Ready To Start a Business? Ask These Questions.
You have the talent. You have the idea. You have ... well ... some of the resources. When is it right to start a business? How do you know when to take that leap of faith? While sometimes timing is everything, there are some key questions to ask yourself to help you be prepared for a successful transition or launch. In this issue of Promotional Consultant Today, we share these three important questions to consider from business blogger and CEO of Essay Supply, James Scott.
1. What can I do to get started with minimal funding? As Scott points out, many of us are raised to believe that if we want something, we should get the money together first. If you want to buy that bike, mow some lawns. If you want to start a business, get the funding.
The problem with this is that investors often want to see evidence that you've tried to get started before you seek them out for funding. They also want to know that you've gained some traction, meaning that you've generated revenue. This tells them that you have established "proof of concept".
There are things you can do to get started on a shoestring budget. Some examples are:
Picking a limited selection of products and services. Sometimes the best way to get started on a limited budget is to leave some things behind. Instead of launching with every product and service you want to offer, you may be better off selecting the few you believe will gain the most market traction in the shortest amount of time.
Recruiting friends and family to help with your promotion efforts on social media and elsewhere. Advertising costs money and social media marketing works best after you have established a presence. What do you do to get the word out about your business in the meantime? You recruit friends and family to help. When you share content on social media channels, ask them to like, comment and share. These efforts shouldn't stop where the internet ends, either. If you have loved ones who are willing to help, stock them up with your business cards, and ask them to send you referrals too.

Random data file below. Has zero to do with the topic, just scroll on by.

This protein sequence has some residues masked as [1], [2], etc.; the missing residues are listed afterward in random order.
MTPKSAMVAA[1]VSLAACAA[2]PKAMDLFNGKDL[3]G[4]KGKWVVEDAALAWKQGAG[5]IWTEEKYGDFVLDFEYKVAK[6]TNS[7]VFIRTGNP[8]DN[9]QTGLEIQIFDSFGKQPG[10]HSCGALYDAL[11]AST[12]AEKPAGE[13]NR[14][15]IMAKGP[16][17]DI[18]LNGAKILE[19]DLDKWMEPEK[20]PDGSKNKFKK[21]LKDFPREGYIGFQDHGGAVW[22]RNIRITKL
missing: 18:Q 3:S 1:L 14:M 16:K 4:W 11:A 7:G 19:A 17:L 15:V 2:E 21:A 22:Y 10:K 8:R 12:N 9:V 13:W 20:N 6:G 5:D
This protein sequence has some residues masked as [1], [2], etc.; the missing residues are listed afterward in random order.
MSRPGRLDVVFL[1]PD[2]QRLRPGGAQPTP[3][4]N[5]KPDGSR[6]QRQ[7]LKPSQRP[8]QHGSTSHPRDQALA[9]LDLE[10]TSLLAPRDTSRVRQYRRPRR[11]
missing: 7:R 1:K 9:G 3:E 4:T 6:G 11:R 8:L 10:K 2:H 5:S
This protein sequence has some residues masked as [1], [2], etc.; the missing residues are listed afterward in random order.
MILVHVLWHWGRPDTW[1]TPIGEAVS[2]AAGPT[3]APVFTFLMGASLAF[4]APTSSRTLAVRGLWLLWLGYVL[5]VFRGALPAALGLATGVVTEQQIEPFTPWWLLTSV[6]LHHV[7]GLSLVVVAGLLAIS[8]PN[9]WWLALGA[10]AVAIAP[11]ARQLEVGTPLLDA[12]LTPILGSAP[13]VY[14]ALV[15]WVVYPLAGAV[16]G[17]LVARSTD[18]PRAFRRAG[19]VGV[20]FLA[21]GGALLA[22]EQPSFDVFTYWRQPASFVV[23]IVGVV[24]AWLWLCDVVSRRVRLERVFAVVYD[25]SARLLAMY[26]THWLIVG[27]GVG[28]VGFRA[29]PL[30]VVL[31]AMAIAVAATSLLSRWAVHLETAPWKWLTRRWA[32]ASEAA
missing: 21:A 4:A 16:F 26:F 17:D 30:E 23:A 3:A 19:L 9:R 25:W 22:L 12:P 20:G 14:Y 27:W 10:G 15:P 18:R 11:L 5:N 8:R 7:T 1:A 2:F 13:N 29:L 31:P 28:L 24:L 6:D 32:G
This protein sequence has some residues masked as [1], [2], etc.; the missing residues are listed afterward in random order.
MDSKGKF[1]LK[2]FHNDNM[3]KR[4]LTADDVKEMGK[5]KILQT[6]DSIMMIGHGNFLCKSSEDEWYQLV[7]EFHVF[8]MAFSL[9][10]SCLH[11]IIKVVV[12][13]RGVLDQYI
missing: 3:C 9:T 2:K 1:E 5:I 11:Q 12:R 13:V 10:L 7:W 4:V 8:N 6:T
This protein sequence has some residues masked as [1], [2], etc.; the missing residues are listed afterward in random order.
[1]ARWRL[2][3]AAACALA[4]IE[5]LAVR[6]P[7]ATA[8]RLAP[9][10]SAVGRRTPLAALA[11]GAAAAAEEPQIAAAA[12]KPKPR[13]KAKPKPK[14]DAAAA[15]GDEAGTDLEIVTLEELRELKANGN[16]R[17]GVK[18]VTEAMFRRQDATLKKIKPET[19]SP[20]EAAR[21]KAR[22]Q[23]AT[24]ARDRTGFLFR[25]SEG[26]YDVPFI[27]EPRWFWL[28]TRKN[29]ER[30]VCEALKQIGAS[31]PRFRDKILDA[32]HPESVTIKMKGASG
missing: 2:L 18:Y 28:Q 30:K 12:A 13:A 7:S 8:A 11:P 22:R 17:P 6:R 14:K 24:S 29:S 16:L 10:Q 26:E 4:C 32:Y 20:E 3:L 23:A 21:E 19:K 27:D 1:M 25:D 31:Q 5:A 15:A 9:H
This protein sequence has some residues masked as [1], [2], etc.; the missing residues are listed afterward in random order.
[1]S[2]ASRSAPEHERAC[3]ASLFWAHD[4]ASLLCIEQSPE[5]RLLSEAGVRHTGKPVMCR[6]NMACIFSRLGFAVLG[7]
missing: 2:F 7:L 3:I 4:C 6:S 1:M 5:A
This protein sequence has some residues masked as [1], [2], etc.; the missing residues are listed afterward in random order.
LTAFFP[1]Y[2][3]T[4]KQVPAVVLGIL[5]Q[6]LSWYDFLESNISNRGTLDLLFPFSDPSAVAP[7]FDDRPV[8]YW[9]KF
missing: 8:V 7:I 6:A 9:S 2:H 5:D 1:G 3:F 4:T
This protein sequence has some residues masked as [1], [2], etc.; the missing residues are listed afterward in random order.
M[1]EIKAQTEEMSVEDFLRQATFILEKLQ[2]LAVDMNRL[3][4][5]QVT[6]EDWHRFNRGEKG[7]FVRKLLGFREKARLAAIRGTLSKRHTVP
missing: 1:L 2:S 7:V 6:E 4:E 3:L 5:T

2. Who is my ideal customer? Sometimes, identifying your target customers can be more difficult than it sounds. You may have several different ideal customers, each with different needs, pain points, and motivations. You must figure out how to segment your audience and then how to reach them. Demographic segmentation is always the most obvious – by location, by age and other factors. Then look at other areas of differentiation – by interest or pain points. You can then use that information to begin creating your initial marketing strategy.
3. Who or what are my barriers to entry? It's important that you are prepared for any difficulties that can hinder your ability to make your business successful. Any individual, business, or situation that gets in the way of your success is a barrier to entry. These could be competitors – both existing competitors and emerging competitors. What can you offer that's different or how can you improve upon what your competitors already provide to the market?
Other barriers to entry could be regulations or other administrator details. Do you need a license to distribute in specific states? Do you need to meet certain industry standards? Do you need some level of professional certification? Should you be involved in your industry association [yes!]? All of these are important details that can support or delay your launch.
Don't wait for the perfect environment. Ask these questions and take these key steps to prepare your new business to be attractive to potential investors and ready for growth.
Source: James Scott is a seasoned writer and CEO of the well-known content provider Essay Supply. They are experts in helping small business owners and entrepreneurs leverage content as a business growth tool. Scott launched his first business as a teenager and passed it on to his younger brother when he left for college.